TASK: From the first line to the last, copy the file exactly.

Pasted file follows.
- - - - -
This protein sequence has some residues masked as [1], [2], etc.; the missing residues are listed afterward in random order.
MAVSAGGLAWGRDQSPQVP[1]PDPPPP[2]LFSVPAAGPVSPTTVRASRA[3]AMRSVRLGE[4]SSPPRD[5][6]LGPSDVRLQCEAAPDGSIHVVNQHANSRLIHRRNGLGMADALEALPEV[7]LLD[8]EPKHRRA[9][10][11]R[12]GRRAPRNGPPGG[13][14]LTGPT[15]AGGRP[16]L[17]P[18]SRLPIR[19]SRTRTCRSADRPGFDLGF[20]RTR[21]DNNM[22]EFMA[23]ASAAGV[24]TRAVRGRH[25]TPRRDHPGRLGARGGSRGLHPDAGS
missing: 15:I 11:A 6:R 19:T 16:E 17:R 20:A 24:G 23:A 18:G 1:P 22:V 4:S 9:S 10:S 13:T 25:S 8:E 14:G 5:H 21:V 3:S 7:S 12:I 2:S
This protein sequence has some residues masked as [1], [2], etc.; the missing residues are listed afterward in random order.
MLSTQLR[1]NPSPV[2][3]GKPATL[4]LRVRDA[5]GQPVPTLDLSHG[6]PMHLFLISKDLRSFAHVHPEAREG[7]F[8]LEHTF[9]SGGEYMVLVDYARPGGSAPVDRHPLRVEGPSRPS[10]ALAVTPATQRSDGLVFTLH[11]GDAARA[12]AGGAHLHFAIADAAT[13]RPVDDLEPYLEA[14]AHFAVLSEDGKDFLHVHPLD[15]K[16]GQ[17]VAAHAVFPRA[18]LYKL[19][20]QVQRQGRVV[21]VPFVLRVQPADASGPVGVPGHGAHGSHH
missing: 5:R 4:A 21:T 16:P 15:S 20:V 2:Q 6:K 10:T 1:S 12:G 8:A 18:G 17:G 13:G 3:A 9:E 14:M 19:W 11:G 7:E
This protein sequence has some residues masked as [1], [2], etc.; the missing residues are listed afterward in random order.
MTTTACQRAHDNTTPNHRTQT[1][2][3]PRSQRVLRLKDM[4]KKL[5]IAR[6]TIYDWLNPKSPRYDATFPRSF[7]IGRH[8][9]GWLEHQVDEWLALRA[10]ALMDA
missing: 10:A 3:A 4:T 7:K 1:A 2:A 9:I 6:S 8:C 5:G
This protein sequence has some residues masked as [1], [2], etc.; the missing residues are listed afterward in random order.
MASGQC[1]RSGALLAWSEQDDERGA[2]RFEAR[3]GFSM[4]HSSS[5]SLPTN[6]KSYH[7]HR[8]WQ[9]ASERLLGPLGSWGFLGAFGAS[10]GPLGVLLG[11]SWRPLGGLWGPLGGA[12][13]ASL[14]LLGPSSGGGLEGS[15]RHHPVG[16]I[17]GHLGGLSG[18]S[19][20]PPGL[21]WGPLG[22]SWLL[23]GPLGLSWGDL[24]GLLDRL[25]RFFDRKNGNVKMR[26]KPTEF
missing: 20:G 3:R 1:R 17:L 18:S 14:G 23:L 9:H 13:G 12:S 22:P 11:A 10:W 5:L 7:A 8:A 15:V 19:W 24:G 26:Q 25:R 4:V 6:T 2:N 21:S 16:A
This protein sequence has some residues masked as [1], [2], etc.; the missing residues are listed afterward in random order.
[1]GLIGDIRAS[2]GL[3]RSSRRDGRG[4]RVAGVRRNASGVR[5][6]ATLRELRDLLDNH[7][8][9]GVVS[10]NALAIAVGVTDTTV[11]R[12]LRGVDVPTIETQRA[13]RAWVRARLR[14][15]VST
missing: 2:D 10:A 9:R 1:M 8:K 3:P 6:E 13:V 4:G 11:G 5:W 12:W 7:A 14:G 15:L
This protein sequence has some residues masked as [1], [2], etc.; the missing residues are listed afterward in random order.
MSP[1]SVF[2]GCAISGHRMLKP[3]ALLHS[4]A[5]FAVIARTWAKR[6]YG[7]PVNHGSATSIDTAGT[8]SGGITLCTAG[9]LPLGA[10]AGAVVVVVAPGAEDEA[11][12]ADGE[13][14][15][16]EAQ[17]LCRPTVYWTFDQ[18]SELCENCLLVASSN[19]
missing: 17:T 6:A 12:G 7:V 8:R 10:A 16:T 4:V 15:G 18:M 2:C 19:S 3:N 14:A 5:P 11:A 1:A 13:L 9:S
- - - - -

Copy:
This protein sequence has some residues masked as [1], [2], etc.; the missing residues are listed afterward in random order.
MAVSAGGLAWGRDQSPQVP[1]PDPPPP[2]LFSVPAAGPVSPTTVRASRA[3]AMRSVRLGE[4]SSPPRD[5][6]LGPSDVRLQCEAAPDGSIHVVNQHANSRLIHRRNGLGMADALEALPEV[7]LLD[8]EPKHRRA[9][10][11]R[12]GRRAPRNGPPGG[13][14]LTGPT[15]AGGRP[16]L[17]P[18]SRLPIR[19]SRTRTCRSADRPGFDLGF[20]RTR[21]DNNM[22]EFMA[23]ASAAGV[24]TRAVRGRH[25]TPRRDHPGRLGARGGSRGLHPDAGS
missing: 15:I 11:A 6:R 19:T 16:E 17:R 20:A 24:G 23:A 18:G 1:P 22:V 4:S 9:S 10:S 13:T 25:S 8:E 14:G 5:H 21:V 3:S 7:S 12:I 2:S
This protein sequence has some residues masked as [1], [2], etc.; the missing residues are listed afterward in random order.
MLSTQLR[1]NPSPV[2][3]GKPATL[4]LRVRDA[5]GQPVPTLDLSHG[6]PMHLFLISKDLRSFAHVHPEAREG[7]F[8]LEHTF[9]SGGEYMVLVDYARPGGSAPVDRHPLRVEGPSRPS[10]ALAVTPATQRSDGLVFTLH[11]GDAARA[12]AGGAHLHFAIADAAT[13]RPVDDLEPYLEA[14]AHFAVLSEDGKDFLHVHPLD[15]K[16]GQ[17]VAAHAVFPRA[18]LYKL[19][20]QVQRQGRVV[21]VPFVLRVQPADASGPVGVPGHGAHGSHH
missing: 5:R 4:A 21:T 16:P 15:S 20:V 2:Q 6:K 10:T 1:S 12:G 8:A 18:G 17:G 13:G 3:A 9:E 14:M 19:W 11:G 7:E
This protein sequence has some residues masked as [1], [2], etc.; the missing residues are listed afterward in random order.
MTTTACQRAHDNTTPNHRTQT[1][2][3]PRSQRVLRLKDM[4]KKL[5]IAR[6]TIYDWLNPKSPRYDATFPRSF[7]IGRH[8][9]GWLEHQVDEWLALRA[10]ALMDA
missing: 10:A 3:A 4:T 7:K 1:A 2:A 9:I 6:S 8:C 5:G
This protein sequence has some residues masked as [1], [2], etc.; the missing residues are listed afterward in random order.
MASGQC[1]RSGALLAWSEQDDERGA[2]RFEAR[3]GFSM[4]HSSS[5]SLPTN[6]KSYH[7]HR[8]WQ[9]ASERLLGPLGSWGFLGAFGAS[10]GPLGVLLG[11]SWRPLGGLWGPLGGA[12][13]ASL[14]LLGPSSGGGLEGS[15]RHHPVG[16]I[17]GHLGGLSG[18]S[19][20]PPGL[21]WGPLG[22]SWLL[23]GPLGLSWGDL[24]GLLDRL[25]RFFDRKNGNVKMR[26]KPTEF
missing: 20:G 3:R 1:R 17:L 18:S 14:G 23:L 9:H 13:G 12:S 22:P 11:A 10:W 5:L 7:A 8:A 15:V 19:W 24:G 26:Q 25:R 4:V 6:T 2:N 21:S 16:A
This protein sequence has some residues masked as [1], [2], etc.; the missing residues are listed afterward in random order.
[1]GLIGDIRAS[2]GL[3]RSSRRDGRG[4]RVAGVRRNASGVR[5][6]ATLRELRDLLDNH[7][8][9]GVVS[10]NALAIAVGVTDTTV[11]R[12]LRGVDVPTIETQRA[13]RAWVRARLR[14][15]VST
missing: 2:D 10:A 9:R 1:M 8:K 3:P 6:E 13:V 4:G 11:G 5:W 12:W 7:A 14:G 15:L
This protein sequence has some residues masked as [1], [2], etc.; the missing residues are listed afterward in random order.
MSP[1]SVF[2]GCAISGHRMLKP[3]ALLHS[4]A[5]FAVIARTWAKR[6]YG[7]PVNHGSATSIDTAGT[8]SGGITLCTAG[9]LPLGA[10]AGAVVVVVAPGAEDEA[11][12]ADGE[13][14][15][16]EAQ[17]LCRPTVYWTFDQ[18]SELCENCLLVASSN[19]
missing: 17:T 6:A 12:G 7:V 8:R 10:A 16:T 4:V 15:G 18:M 2:C 19:S 3:N 14:A 5:P 11:A 1:A 13:L 9:S